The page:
With multiple cases reported at Princeton University and the University of California, Santa Barbara (UCSB), meningitis is proving to be a disease that loves taking up residence at college campuses. The latest college to report a case of meningitis is the University of California, Riverside.

NBC Southern California reports UC Riverside announced Monday a staff member has "an active case of bacterial meningitis." 

The staff member is off-campus, and the university said it will notify students, staff and faculty members who could have had repeated contact with the individual. UC Riverside is also offering resources at the student health center.

It is unclear if the sick staff member has the similar strain of meningitis that affected students at Princeton and UCSB.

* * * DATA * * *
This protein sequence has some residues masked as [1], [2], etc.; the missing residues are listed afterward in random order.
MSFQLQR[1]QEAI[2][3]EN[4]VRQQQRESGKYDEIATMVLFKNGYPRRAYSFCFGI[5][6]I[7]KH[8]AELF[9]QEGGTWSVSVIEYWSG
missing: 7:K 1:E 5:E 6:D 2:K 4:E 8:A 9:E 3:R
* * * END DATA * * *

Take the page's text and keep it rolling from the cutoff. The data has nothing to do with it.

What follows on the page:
Four students at UCSB contracted the meningococcal disease, and one student even had to have the lower part of both his legs amputated.

At Princeton, eight cases have been confirmed this year.

Studies show that college students are twice as susceptible to contract meningococcal disease as others their age, mainly due to the close quarters where bacteria can easily multiply. Also, students' immune systems are weak and stressed out by lack of sleep and other unhealthy activities (not eating well, etc.)

Meningitis symptoms include: fever, headache, stiff neck, nausea, vomiting, increased sensitivity to light and altered mental status (confusion).

Last week, the U.S. gave a rare approval on importing a meningitis vaccine that is only licensed in Europe and Australia. On Monday, students at Princeton began receiving the vaccine.